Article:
Manchester City Council

Agenda item

Agenda item

Devolution of the Adult Skills Budget

Report of the Head of Wok and Skills attached.


This report provides an update on the impact of the the progress of the devolution of the Adult Education Budget (AEB) to GMCA from 1 August 2019 for the 2019/20 academic year onwards.  The report also provides further information on the position in Manchester so far, the result of the GM AEB funding allocations to grant funded and procured providers, and the role of the Manchester Adult Education and Skills Plan in ensuring impact from the devolved funds are maximised.


The Committee considered the report of the Head of Work and Skills that provided an update on the progress of the devolution of the Adult Education Budget (AEB) to Greater Manchester Combined Authority (GMCA) from 1 August 2019 for the 2019/20 academic year onwards.


The Head of Work and Skills referred to the main points and themes within the report which included: -


·                Providing a description and context of the Adult Education Budget;

·                The importance of Adult education and skills provision as a key element in ensuring Manchester reached its Our Manchester Strategy vision by 2025;

·                Describing the national context for adult education;

·                The ability through devolved AEB funds that had influenced the introduction of 8 new flexibilities to the funding stream;

·                Describing the Manchester provision; and

·                Describing future opportunities.


The Executive Member for Skills, Culture and Leisure commented that the devolution of the Adult Education budget presented an opportunity and flexibility as to how the council spent this money locally, giving greater ability to deliver better outcomes.  He highlighted the main concern was that Adult education providers were already overspent on the current budget to meet demand and that the anticipated future funding would not meet the level of demand.


Some of the key points that arose from the Committee’s discussions were: -


·                It was pleasing to note that all of Greater Manchester Further Education (FE) providers are now rated Good or Outstanding by Ofsted;

·                It was noted that there had been a shift to focus more on longer-term career ambitions of Manchester residents to meet the skills needed for the City;

·                There was concern about the ability of Manchester residents to access FE providers across the City given the current inadequacy of local public transport;

·                What buy in had there been from employers in regards to influencing adult education and skills provision, co-investing in upskilling their workers and developing the skills needed for their organisations to thrive;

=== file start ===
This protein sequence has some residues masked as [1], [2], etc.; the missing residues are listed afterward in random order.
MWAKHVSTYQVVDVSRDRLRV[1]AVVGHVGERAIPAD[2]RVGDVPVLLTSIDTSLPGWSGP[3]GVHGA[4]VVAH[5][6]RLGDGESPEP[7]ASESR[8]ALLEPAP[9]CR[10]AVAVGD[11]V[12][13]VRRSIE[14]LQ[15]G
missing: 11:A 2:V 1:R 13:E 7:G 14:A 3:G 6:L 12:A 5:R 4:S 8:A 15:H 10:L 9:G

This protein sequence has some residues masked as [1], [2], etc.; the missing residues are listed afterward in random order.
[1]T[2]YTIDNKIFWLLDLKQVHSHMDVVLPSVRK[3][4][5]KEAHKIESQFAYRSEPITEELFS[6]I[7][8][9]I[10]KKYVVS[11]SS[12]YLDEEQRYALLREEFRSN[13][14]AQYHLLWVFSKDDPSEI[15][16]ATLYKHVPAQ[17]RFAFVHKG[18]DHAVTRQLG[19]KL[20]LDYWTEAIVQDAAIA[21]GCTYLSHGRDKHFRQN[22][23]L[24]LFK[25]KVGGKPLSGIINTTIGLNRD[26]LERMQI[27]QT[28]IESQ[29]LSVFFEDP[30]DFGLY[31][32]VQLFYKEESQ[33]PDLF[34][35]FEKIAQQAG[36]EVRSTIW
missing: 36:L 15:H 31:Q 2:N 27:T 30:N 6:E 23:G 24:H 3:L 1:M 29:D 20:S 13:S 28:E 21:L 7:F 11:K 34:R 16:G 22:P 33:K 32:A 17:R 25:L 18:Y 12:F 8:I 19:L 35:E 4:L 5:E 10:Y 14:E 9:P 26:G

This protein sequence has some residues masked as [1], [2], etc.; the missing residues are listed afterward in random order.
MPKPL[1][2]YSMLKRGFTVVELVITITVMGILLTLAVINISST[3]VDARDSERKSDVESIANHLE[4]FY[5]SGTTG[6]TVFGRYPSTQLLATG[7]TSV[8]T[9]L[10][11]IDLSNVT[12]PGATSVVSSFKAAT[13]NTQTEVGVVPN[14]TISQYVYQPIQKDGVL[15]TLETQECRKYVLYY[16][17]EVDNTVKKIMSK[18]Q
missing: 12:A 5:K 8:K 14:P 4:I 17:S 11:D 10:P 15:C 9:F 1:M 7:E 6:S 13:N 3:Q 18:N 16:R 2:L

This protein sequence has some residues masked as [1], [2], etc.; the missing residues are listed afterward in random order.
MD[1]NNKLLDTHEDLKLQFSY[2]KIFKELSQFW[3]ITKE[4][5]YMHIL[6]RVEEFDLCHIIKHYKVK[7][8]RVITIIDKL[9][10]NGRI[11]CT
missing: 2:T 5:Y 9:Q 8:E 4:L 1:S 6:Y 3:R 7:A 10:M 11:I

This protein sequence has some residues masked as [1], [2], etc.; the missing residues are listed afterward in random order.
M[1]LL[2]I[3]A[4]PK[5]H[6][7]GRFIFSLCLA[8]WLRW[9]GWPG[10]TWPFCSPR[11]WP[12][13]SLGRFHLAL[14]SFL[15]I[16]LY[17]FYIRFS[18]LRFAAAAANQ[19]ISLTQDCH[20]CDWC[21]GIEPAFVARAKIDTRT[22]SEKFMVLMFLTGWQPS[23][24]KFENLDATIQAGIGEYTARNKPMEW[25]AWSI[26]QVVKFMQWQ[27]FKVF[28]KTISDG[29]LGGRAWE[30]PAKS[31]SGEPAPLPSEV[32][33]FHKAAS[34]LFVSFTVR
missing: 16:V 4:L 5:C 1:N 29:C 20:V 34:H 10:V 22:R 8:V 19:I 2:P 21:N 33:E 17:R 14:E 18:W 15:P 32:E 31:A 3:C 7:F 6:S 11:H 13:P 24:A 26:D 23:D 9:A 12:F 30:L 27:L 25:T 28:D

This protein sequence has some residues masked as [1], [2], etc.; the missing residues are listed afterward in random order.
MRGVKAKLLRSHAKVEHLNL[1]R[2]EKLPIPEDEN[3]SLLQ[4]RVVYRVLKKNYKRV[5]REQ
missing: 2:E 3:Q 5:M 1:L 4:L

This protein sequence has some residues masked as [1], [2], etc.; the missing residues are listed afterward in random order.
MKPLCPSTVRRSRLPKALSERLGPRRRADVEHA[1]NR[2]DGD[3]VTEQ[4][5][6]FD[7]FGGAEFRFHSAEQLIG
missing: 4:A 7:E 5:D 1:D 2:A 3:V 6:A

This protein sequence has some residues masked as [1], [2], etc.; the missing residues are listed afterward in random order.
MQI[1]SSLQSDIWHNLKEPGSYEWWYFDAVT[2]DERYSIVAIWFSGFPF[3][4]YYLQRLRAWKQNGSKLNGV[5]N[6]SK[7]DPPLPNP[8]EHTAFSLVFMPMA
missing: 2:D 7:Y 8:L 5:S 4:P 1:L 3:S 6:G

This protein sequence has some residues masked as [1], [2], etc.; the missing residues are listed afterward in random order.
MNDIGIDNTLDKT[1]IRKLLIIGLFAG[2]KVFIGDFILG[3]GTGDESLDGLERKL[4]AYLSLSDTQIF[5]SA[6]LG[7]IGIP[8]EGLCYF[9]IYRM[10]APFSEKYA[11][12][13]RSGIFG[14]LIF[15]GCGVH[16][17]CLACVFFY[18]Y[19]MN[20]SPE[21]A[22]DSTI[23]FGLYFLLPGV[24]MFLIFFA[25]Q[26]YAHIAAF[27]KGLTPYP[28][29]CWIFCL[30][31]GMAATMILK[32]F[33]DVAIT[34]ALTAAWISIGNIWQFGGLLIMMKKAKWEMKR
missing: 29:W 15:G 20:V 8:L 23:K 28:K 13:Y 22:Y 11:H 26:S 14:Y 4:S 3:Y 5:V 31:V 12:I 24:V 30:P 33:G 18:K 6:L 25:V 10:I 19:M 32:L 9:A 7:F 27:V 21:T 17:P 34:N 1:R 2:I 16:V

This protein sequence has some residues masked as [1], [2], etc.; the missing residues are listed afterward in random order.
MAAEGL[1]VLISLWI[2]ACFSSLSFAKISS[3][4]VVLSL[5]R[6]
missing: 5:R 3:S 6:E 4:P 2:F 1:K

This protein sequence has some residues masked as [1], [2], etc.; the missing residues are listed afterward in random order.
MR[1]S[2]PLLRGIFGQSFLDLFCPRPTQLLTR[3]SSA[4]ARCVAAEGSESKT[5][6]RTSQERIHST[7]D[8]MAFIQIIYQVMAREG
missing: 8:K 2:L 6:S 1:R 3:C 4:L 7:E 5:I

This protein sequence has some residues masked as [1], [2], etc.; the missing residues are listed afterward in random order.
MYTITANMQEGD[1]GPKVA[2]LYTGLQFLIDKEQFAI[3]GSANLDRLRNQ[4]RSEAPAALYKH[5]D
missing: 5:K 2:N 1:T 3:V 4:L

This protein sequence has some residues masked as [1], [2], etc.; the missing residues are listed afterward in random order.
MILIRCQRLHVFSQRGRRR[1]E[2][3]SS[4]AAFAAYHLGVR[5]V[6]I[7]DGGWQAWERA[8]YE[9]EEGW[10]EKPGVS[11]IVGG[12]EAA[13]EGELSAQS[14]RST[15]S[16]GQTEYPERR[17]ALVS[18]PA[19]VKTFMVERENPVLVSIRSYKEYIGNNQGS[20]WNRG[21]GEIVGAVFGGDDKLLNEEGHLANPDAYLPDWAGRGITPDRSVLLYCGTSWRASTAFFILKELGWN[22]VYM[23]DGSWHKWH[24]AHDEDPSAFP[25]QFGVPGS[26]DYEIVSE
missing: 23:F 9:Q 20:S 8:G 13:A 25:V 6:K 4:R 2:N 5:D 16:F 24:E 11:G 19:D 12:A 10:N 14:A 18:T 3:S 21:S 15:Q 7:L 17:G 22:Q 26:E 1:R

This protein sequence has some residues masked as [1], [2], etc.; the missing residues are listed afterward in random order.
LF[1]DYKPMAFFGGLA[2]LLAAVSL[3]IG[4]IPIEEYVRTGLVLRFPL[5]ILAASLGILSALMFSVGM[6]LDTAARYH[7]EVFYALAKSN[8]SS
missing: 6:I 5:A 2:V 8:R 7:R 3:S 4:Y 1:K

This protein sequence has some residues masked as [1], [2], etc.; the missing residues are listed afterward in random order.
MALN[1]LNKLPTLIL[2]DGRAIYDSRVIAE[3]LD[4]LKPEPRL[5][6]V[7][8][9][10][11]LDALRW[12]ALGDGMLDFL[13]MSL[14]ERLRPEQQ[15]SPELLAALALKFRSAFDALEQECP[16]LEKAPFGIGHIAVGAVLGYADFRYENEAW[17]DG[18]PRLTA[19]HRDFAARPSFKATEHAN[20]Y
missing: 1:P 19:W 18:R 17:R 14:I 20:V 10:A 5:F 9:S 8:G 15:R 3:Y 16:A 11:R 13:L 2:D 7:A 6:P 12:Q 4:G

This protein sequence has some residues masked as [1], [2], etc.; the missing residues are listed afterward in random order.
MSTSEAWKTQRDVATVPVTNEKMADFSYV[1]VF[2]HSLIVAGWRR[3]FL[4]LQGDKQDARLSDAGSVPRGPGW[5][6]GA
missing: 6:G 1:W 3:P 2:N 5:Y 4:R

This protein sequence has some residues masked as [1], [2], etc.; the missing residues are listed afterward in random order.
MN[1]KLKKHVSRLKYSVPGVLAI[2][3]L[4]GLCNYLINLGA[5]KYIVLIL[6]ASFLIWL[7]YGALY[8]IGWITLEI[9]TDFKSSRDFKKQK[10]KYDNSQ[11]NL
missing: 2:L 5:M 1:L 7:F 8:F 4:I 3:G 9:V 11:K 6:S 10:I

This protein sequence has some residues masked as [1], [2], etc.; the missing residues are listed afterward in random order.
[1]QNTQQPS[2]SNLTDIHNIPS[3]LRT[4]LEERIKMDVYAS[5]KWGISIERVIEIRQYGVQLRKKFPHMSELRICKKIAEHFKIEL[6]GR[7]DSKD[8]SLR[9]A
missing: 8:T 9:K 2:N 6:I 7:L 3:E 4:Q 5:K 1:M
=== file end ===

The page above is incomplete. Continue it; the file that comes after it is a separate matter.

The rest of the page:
·                What provision was being made in relation to the retraining of the City’s workforce to enable residents to move between employment industries, given that most people no longer remained in the same job for most of their working life;

·                What conversations had taken place around potential future employment opportunities within the developing green economy within the city and the skills required for this sector;

·                Would it be possible to have a future report on the work being undertaken with employers;

·                It was suggested that there should be capacity within the proposal to provide free learning for employed residents earning below the national living wage to address those employed in shift work; and

·                What work was taking place to ensure that the Adult Education Budget was adequately funded should there be any removal of European Social Funding.


The Head of Work and Skills advised that in terms of accessibility to further education, Manchester College would operate a Centre of Excellence within the city centre and three community hubs across the city – Wythenshawe, Openshaw and Harpurhey.  It was commented that in terms of the Adult Education budget, in regards to accessibility, providers, colleges and local authorities were scored against this and had to demonstrate how their offer/provision could be accessed in all areas as well as their adaptability to change.


In terms of retraining, it was reported that there was a national scheme, however, the Council and FE providers were still awaiting the detail of what this scheme would offer and how it would be delivered.  It was reported that employer engagement was taking place and with the introduction of T Levels there would be a greater need to ensure more organisations were engaging in investing in the skills of their employees to ensure the city was where it needed to be in order to meet the demand of future labour markets


The Committee was advised that at present no one was able to articulate what the jobs of the green economy would be that required filling and the associated skills required for these jobs.  The GMCA had started a piece of work across all employment sectors to try and identify what these jobs would be in order to work with colleges and providers to deliver the training and skills development required


In terms of future European Social Funding, it was explained that the potential future impact was currently unknown and there were ongoing conversations with DfE to re-baseline the AEB budget to ensure that there was adequate funding in future years.




The Committee:-


(1)       Notes the report

(2)       Agrees to consider receiving a future report on the work being undertaken with employers in influencing adult education and skills     provision and co-investing in upskilling their workers at a future   meeting.

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